A heartfelt tribute from Scoil Acla to a cultural devotee, Emily M Weddall

 For anyone who has had the pleasure of visiting one of Co. Mayo’s most idyllic settings, they will know the people of Achill Island are brimming with a resonant understanding and appreciation of their roots and culture. Achill Island has had a long association with artists, writers and those with a desire for culture and language. One reason for such an undisputable passion can be traced and attributed to a group of individuals who, in 1910, founded Scoil Acla which was destined to grow into Ireland’s oldest and one of the country’s longest running Traditional Irish Music and Cultural Summer Schools. Since its re-establishment in 1985, the Scoil Acla traditions and original aims have always remained central to its objectives and remain at the core of Scoil Acla’s beliefs.

emily_weddall_1867_1952 Emily Weddall, a native of Edenderry, Co. Offaly was one of those individuals who were instrumental in the establishment of Scoil Acla. She was married to a ships captain Edward Weddall, and when he retired they moved to Achill and bought an old school house in the village of Keel. As a trained nurse, she cared for her husband until his death and it was her wish to erect a Celtic cross on his grave. She commissioned the sculptor William Pearse, brother of Padraig Pearse, to erect a Celtic cross on the grave in St Thomas’s Church, Dugort, where it still stands today.

 Emily Weddall’s love of the Irish language was kindled during her time in Achill. She became the president of the local Gráinne Mhaol Branch of Conradh Na Gaeilge. In 1910, she purchased land and built the ‘Hall’ in Dooagh to facilitate the Scoil Acla summer school tuition in Irish language, dance, drama, and Irish cultural studies. It was in this hall in 1912, that the infamous artist and Scoil Acla member, Paul Henry, directed the popular Douglas Hyde play ‘Casadh an tSúgán’. Later, she offered the hall to Miss Eva O’Flaherty who ran the very successful St. Colmans Knitting Industry. In 1915, Mrs Weddall attended the funeral of Jeremiah O’Donovan Rossa. After Padraig Pearse’s famous graveside oration in Glasnevin Cemetery, she, along with Darrell Figgis, laid the first wreath, made from Achill shamrock and mountain heather on the grave, with the words ‘Ó Acaill’ prominently displayed on it. This justly conveyed the importance of Scoil Acla at that time and how illustrious she was in those political circles. In 1924, Mrs Weddall purchased a stained glass window of St Brendan, The Navigator at an art fair in London, which was crafted by famous stained glass artist Wilhelmina Geddes. Today, it is displayed at Our Lady Queen of the Universe Church in Currane, Achill. Mrs Weddall left an everlasting mark on Achill, one which ensured she would never be forgotten.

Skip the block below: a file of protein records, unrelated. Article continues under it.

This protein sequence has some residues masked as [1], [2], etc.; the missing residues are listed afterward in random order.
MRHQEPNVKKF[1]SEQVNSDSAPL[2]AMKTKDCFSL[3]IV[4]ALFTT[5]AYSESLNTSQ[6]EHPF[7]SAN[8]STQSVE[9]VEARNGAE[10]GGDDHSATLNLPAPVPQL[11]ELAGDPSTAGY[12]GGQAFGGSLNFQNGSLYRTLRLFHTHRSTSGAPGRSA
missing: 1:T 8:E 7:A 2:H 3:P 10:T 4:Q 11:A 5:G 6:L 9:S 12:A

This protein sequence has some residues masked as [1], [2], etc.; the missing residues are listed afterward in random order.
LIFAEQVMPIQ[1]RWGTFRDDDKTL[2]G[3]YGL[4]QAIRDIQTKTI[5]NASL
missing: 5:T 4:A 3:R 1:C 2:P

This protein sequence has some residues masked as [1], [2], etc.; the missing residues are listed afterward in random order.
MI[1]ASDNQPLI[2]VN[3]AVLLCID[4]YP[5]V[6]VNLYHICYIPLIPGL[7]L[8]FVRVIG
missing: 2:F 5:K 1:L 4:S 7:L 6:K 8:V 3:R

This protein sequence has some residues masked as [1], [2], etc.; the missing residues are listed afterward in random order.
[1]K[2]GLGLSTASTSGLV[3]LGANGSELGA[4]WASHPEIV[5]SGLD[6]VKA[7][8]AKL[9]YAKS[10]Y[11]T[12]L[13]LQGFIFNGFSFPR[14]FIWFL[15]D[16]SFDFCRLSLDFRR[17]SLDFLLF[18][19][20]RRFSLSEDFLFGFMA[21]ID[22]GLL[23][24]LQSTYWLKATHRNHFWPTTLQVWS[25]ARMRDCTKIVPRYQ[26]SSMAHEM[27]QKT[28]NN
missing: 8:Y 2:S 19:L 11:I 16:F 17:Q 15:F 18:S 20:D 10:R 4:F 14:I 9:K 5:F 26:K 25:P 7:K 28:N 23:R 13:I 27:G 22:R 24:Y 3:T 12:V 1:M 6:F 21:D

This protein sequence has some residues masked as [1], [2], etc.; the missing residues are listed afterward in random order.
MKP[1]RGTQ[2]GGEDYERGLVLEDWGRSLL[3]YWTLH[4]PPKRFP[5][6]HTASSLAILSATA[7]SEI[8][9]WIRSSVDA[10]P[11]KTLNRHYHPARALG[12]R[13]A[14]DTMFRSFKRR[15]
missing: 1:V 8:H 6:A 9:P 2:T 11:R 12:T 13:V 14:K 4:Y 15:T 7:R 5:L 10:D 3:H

Recession, austerity and emigration resonated throughout Ireland in the 1920’s. TB and influenza were widespread, especially amongst the poor of Ireland. Mrs Weddall did not escape unscathed and due to her financial hardship, she sold her house on Achill and moved to Connemara to help treat the afflicted victims. From here she moved to Dublin and remained working as a nurse. As a member of Cumann na mBan, she continued as an avid campaigner for the Irish nation and rights of the native Irish people until she died on November 24th, 1952. She is buried just outside the republican plot in Glasnevin Cemetery beside many others who played their part in Irish freedom. The absence of a headstone on her grave is a reflection of the financial hardship she endured near the end of her life, despite her generous nature in the previous decades.

 Scoil Acla has continued to grow from strength to strength, and in 2010 celebrated both its Centenary and its 25th Anniversary since its relaunch in 1985. As part of the centenary celebrations a plaque was unveiled at Mrs Weddall’s  Scoil Acla hall which is now a private residence. As with any rural organisation, the Scoil Acla committee are very respectful of its historical roots. This year marks sixty years since the death of Emily Weddall. The Scoil Acla committee believe this would be a fitting time to show necessary gratitude to a lady that made such a huge contribution to Scoil Acla, the Achill people and Ireland.

Emily Weddall's Headstone

As a belated mark of appreciation, members of the Scoil Acla committee, past and present, travelled to Glasnevin Cemetery in Dublin on November 24th 2012 to unveil a headstone on Emily Weddall’s unmarked grave. During the ceremony the guests followed a lone piper to the grave.  The graveside oration was given by John ‘Twin’ McNamara and Mrs Weddall’s obituary was read by Marie Gillen who is researching Mrs Weddall’s life. A portrait picture of Mrs Weddall, a book titled ‘Emily M Weddall Bunaitheoir Scoil Acla’ written by Iosold Ní Dherig and a wreath made from mountain heather with the words ‘Ó Acaill’ were placed on the grave as the piper played a lament. We would like to thank The Glasnevin Trust and the National Graves Association for all their help and assistance.

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